I firmly believe that regulated hunting is necessary. This is due to the effect wolves have had on elk populations. Just in the central Idaho region before wolf reintroductions there were  16,000 elk. Now the elk have been knocked down to 4,000. However let us not jump to conclusions and blame only the wolves. The decline is mainly due to one particularly harsh winter in which an estimated 8,000 elk were lost. The problem is, that with current wolf populations the elk have not been able to bounce back. Hunting is necessary to correct the balance. Quotas must be set to reduce the wolves low enough to allow elk recovery without threatening the over all survival of the wolves as well.

As humans have interrupted the natural order it is our responsibility to maintain the balance. When wolves are too plentiful deer and elk numbers plummet. But when wolves are scarce or absent deer and elk destroy the local vegetation which leads to their own starvation. A final word from Leopold to end this post:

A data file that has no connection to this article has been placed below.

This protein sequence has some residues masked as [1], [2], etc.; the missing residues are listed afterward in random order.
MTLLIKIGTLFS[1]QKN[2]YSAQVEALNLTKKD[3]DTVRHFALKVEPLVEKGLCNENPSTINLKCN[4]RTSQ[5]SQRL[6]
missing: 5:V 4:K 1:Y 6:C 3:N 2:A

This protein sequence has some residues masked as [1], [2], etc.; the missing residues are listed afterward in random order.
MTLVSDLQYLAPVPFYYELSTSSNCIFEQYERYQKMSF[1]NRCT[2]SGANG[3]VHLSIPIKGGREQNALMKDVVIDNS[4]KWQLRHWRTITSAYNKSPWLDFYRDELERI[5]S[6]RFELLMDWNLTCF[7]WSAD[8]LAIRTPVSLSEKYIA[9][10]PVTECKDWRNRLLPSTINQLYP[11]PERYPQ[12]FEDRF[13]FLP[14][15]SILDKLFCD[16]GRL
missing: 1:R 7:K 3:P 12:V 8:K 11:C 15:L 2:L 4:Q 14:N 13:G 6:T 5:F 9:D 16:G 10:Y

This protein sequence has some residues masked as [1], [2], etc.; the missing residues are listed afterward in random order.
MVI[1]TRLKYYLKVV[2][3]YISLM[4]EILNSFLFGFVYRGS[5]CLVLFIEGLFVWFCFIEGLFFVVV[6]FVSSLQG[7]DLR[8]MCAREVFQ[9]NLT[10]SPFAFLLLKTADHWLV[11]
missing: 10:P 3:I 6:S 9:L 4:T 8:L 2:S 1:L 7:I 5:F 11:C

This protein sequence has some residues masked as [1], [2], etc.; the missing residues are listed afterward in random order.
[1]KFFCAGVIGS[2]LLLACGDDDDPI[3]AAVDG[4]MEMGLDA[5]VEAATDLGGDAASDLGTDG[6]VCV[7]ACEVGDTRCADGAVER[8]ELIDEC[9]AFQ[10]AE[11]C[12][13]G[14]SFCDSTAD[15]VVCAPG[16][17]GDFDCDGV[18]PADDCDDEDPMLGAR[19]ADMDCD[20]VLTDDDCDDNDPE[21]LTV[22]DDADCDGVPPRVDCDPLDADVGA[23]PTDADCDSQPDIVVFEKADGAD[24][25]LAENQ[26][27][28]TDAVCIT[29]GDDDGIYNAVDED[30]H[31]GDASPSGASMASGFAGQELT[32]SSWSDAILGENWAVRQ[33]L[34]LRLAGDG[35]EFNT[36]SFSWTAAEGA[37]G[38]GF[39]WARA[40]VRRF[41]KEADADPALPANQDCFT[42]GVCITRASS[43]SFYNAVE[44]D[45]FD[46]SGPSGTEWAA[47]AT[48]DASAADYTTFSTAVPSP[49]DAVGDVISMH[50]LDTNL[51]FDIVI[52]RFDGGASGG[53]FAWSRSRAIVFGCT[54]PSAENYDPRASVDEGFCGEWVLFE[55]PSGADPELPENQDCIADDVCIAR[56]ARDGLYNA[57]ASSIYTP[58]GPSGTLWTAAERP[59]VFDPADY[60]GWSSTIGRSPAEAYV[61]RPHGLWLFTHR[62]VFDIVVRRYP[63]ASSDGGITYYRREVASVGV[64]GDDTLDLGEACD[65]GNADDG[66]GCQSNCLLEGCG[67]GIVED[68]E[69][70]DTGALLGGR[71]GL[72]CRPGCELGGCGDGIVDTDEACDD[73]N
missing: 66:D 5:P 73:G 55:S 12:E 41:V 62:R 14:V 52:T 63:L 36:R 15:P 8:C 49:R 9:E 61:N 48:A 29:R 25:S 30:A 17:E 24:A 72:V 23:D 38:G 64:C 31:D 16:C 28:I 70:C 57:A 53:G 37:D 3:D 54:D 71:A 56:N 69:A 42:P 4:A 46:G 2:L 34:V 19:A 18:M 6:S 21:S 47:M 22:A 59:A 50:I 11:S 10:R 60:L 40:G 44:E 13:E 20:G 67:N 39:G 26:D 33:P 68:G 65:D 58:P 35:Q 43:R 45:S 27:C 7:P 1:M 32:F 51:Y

“I now suspect that just as a deer herd lives in mortal fear of its wolves, so does a mountain live in mortal fear of its deer. And perhaps with better cause, for while a buck pulled down by wolves can be replaced in two or three years, a range pulled down by too many deer may fail of replacement in as many decades. So also with cows. The cowman who cleans his range of wolves does not realize that he is taking over the wolf’s job of trimming the herd to fit the range. He has not learned to think like a mountain. Hence we have dustbowls, and rivers washing the future into the sea.”


Leopold, Aldo. “Thinking Like A Mountain.” Sand County Almanac.

Smith, Douglas et al. “Survival of Colonizing Wolves in the Northern Rocky Mountains of   the United States, 1982-2004.” Journal of Wildlife Management. 74 (2010): 620-634.

US Fish and Wildlife Service (FWS). “Gray Wolf Current Population in the United States.” http://www.fws.gov/midwest/wolf/aboutwolves/WolfPopUS.htm